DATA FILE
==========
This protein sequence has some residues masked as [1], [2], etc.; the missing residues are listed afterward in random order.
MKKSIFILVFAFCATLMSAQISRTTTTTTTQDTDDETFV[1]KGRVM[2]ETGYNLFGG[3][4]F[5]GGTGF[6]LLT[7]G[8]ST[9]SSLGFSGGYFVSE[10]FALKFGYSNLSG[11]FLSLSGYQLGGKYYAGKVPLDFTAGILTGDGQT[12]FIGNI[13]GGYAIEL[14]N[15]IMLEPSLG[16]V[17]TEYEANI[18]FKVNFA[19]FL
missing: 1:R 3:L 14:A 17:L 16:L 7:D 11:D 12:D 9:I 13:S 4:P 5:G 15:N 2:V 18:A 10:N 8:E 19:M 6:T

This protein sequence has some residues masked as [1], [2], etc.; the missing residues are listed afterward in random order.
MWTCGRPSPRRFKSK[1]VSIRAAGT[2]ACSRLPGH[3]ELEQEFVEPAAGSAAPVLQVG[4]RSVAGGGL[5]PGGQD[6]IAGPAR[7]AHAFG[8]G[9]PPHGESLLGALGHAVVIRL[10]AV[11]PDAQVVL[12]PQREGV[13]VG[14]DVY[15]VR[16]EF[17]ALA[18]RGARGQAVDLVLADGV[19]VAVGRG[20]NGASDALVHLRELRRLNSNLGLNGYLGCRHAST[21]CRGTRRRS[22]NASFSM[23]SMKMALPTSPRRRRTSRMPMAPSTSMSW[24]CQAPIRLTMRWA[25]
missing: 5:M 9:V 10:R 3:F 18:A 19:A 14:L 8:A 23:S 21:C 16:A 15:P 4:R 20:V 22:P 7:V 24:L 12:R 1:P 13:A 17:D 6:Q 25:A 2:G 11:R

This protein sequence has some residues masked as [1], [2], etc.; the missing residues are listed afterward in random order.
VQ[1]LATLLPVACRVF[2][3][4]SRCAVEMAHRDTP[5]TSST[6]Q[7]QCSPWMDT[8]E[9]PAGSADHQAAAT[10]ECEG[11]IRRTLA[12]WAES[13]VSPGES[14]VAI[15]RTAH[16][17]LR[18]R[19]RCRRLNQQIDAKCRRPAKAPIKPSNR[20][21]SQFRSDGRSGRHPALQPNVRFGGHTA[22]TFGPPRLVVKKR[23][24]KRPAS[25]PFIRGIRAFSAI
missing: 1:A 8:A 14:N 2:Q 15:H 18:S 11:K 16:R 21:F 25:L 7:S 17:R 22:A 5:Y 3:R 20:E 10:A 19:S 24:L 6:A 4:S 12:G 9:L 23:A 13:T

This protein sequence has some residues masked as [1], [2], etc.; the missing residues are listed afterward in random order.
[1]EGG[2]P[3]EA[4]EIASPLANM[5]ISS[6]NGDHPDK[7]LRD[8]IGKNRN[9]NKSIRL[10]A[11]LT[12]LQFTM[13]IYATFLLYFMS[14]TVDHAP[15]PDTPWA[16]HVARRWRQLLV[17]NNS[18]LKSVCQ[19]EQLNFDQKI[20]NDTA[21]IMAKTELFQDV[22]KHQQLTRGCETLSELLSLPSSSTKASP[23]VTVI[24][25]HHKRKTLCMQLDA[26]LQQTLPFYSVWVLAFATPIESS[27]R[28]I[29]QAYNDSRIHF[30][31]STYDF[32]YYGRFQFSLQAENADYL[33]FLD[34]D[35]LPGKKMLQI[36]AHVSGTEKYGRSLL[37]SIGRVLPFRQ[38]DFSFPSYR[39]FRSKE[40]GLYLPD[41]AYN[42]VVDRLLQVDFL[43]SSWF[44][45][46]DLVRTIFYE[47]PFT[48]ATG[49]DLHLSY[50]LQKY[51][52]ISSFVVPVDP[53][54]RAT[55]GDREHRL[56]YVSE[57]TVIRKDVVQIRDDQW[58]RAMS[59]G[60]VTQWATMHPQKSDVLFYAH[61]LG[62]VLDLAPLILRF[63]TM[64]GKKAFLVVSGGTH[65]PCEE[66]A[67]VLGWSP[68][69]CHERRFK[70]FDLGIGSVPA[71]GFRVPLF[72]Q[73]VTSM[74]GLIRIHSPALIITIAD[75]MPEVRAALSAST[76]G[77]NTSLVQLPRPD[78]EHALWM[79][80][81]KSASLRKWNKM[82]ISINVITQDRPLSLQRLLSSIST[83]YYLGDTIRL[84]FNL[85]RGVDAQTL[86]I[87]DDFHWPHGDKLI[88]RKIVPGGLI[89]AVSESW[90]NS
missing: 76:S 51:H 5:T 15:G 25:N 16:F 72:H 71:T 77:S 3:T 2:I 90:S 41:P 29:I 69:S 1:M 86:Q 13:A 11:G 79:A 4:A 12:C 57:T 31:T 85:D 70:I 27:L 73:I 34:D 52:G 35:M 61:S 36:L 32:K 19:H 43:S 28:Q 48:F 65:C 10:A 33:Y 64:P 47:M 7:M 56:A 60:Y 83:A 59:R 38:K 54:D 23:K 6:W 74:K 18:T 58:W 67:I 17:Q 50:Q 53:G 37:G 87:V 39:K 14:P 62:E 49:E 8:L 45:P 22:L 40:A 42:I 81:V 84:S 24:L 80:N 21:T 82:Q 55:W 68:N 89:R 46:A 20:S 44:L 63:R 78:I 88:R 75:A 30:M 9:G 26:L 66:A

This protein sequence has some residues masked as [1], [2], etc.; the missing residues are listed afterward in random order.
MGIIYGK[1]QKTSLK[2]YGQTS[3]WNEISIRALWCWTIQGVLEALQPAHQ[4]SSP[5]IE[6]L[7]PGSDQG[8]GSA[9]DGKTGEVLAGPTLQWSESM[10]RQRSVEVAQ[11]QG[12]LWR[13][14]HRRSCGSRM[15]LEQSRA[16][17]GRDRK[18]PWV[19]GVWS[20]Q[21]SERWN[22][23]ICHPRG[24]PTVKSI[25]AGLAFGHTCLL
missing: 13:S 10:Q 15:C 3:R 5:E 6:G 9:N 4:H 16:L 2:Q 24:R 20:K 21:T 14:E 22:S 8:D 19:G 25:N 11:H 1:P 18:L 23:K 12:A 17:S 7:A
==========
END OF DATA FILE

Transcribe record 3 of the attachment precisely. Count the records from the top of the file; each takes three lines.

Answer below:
This protein sequence has some residues masked as [1], [2], etc.; the missing residues are listed afterward in random order.
VQ[1]LATLLPVACRVF[2][3][4]SRCAVEMAHRDTP[5]TSST[6]Q[7]QCSPWMDT[8]E[9]PAGSADHQAAAT[10]ECEG[11]IRRTLA[12]WAES[13]VSPGES[14]VAI[15]RTAH[16][17]LR[18]R[19]RCRRLNQQIDAKCRRPAKAPIKPSNR[20][21]SQFRSDGRSGRHPALQPNVRFGGHTA[22]TFGPPRLVVKKR[23][24]KRPAS[25]PFIRGIRAFSAI
missing: 1:A 8:A 14:N 2:Q 15:H 18:S 11:K 16:R 21:F 25:L 7:S 17:R 22:A 5:Y 3:R 20:E 10:A 19:S 24:L 6:A 4:S 12:G 9:L 23:A 13:T